Cousin, David (architect, and Superintendent of Works, Edinburgh)
- Existence: 1809 - 1878
David Cousin was born in Leith in 1809 and was the son of John Cousin, a joiner. He was articled to his father as a joiner but studied mathematics with Edward Sang and early secured a place in William Henry Playfair's office - architect. He left in 1831 to commence his own architectural practice. Between 1839 and 1845 he was in partnership with the Glasgow civil engineer William Gale, with Cousin being in charge of the Edinburgh office and Gale the Glasgow one. In addition, in 1841 Cousin was appointed assistant to the elderly city Superintendent of Works, Thomas Brown, in Edinburgh.
In 1845, Cousin became architect to the British Linen Bank, and its branch bank building programme becoming the mainstay of his private practice. In 1847, on the retiral of Thomas Broun, he was appointed the city's Superintendent of Public Works in succession to Brown. This appointment brought with it responsibility for the University of Edinburgh which was then still municipally-owned.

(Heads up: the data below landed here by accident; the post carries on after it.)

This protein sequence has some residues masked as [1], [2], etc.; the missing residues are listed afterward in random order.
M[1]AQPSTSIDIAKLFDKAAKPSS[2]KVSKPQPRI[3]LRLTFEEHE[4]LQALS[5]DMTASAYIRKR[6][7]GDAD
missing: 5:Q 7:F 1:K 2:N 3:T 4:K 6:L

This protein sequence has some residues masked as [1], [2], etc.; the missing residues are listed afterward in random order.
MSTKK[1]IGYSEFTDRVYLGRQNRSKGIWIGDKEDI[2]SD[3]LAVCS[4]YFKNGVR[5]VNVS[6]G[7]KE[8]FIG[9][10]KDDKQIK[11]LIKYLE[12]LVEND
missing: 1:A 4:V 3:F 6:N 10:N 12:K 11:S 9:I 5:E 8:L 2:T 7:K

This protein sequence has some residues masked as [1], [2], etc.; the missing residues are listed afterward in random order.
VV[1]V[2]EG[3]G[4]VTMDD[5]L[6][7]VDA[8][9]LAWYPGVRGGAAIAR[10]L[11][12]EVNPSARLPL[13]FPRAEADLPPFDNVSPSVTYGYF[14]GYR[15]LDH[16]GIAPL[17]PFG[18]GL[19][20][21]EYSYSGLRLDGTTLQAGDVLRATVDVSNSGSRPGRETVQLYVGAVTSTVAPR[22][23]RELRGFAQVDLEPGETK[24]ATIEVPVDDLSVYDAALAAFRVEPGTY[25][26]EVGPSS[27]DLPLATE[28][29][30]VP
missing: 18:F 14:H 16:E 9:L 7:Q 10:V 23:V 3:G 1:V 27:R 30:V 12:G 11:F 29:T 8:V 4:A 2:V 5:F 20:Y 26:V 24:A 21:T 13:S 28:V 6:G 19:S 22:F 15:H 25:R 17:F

He was a founder-member of the Architectural Institute of Scotland in 1850, and he helped to promote the Improvement Trust to which he was appointed architect in 1867. In accepting the Trust appointment, Cousin referred to a breakdown in health and asked that John Lessels be appointed joint architect with him.
Cousin resigned as City Superintendent of Works in 1872 because of failing health but retained his appointment as joint architect to the Improvement Trust. He went abroad to recover his health but continued for a time in private practice. His later years appear to have been spent mainly in Louisiana, USA, in a continuing attempt to recover his health. David Cousin died on 14 August 1878 at The Hermitage, Sans Souci, Baton Rouge, Louisiana.